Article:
Discontent is growing over the way the second lockdown is being handled, with one furloughed worker saying “it’s a free for all”.
Compared to the first lockdown, more shops and services have remained open and businesses that are still trading are selling essentials as well as their normal stock.
On Thursday, the owner of The Swan at Stoford criticised the government for forcing pubs to close while allowing other firms to remain open.
Since then, more businesses and workers have spoken out to express similar frustrations.
‘No one seems to be taking it seriously’
Jon Notley, 39, head chef at The Rose & Crown, says the hospitality industry has been dealt “a really bad hand”.
He said: “The first lockdown it was like everything is shut, it was like a lockdown but this one is a free for all.
“Everything is open or at least it seems that way.
“No-one seems to be taking it seriously.”
For the father-of-three, the main concern is whether he will still have a job once the restrictions are lifted.
“We’ve lost a heck of a lot of money.
“Christmas is a massive time for us but we’ve had lots of people cancelling because of the rule of six.
“A lot of weddings have been moved to summer next year and the year after that so we’re not going to have a huge amount of business until May.”
‘This is not a lockdown’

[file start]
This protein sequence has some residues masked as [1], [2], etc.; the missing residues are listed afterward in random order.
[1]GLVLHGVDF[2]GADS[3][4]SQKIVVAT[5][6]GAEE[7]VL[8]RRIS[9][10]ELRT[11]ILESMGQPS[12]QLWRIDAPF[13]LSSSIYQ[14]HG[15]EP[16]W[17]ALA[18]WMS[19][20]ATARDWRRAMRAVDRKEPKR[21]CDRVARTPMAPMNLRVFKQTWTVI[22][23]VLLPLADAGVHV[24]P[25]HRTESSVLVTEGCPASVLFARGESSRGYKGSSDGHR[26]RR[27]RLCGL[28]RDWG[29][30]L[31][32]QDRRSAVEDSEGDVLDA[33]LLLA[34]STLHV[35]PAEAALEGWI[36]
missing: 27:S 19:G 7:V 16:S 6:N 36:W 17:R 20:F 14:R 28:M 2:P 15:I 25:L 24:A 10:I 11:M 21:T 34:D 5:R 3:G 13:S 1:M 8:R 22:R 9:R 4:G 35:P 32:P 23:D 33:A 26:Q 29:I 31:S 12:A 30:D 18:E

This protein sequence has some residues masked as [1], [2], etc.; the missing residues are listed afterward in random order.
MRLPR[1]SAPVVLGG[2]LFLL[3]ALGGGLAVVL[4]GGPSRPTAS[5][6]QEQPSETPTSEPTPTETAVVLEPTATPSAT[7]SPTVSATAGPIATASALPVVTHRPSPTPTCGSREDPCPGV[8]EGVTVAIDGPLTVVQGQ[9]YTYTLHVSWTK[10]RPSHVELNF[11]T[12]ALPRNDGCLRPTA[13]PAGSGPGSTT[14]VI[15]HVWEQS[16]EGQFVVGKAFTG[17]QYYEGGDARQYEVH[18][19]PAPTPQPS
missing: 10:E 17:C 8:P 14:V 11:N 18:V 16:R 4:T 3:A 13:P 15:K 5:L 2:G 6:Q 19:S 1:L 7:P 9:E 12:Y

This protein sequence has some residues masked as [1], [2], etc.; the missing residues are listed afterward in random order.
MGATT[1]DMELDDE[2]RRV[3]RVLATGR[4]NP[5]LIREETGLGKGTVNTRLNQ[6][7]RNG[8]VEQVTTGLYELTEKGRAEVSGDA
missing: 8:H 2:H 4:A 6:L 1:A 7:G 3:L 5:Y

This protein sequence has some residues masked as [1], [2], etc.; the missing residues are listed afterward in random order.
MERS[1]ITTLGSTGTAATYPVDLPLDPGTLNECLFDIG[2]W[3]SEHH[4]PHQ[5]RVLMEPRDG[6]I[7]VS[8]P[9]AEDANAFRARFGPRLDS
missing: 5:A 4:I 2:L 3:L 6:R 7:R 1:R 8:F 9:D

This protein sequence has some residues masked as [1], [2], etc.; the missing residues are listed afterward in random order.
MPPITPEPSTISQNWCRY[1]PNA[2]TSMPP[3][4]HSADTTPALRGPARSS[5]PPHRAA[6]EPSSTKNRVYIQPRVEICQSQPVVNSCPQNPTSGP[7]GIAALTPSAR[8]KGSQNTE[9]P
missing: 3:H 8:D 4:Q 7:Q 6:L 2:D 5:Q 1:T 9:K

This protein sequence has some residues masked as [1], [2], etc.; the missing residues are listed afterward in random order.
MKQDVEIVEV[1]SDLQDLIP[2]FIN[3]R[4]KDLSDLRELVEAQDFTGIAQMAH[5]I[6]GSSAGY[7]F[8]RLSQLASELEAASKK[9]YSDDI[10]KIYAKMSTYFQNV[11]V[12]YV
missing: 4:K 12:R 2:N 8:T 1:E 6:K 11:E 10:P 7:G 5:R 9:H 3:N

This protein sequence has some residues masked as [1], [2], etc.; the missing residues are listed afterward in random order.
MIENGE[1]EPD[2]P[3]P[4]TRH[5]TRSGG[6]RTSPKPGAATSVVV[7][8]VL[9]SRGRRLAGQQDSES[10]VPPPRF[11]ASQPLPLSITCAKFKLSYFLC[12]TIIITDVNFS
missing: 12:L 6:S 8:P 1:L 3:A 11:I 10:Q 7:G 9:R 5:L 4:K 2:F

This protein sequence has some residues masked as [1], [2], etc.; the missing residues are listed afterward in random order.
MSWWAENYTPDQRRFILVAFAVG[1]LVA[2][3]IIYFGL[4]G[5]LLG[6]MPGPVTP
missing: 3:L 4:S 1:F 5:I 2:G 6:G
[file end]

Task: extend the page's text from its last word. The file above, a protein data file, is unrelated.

Tommy Roberts, manager of Salisbury’s The Cathedral Hotel, shares similar views, having previously spoken out about his doubts on harsher restrictions on the hospitality sector.
“This is not a lockdown, it’s a lockdown for the hospitality and retail,” he said.
“As an industry, we had to jump through so many hoops, we’ve adapted two or three times – face masks, curfew, Track and Trace, lots of staff doing regular cleaning.
“We don’t mind doing that but if we’re going into lockdown it should be a lockdown.”
Focus should be on saving Christmas
On Thursday, reports in the national press hinted at a possible return of the Eat Out to Help Out scheme after Chancellor Rishi Sunak chose to not rule out the implementation of another policy to boost the economy.
In the summer, the Government subsidised meals to encourage people to go out and support restaurants, pubs and cafes.
However, Mr Roberts thinks a move like this would be “a double edge sword” in the winter, due to the negative bad press it might get if infections were to rise again.
He said: “For me [Eat Out to Help Out] is great because it gives customers more money to spend, it gives businesses more customers to serve and it gets people out and about.
“But one minute they’re pulling people into pubs, restaurants and cafes and the next minute we’re being curfewed and we’re closing down again.
“I think the focus should be on Christmas, let’s get behind Christmas and create that feel good feeling.”
Businesses that had to shut because of the lockdown are eligible for one-off grants of up to £3,000.
However, there are fears the government support isn’t “anywhere near enough” to compensate for loss of income.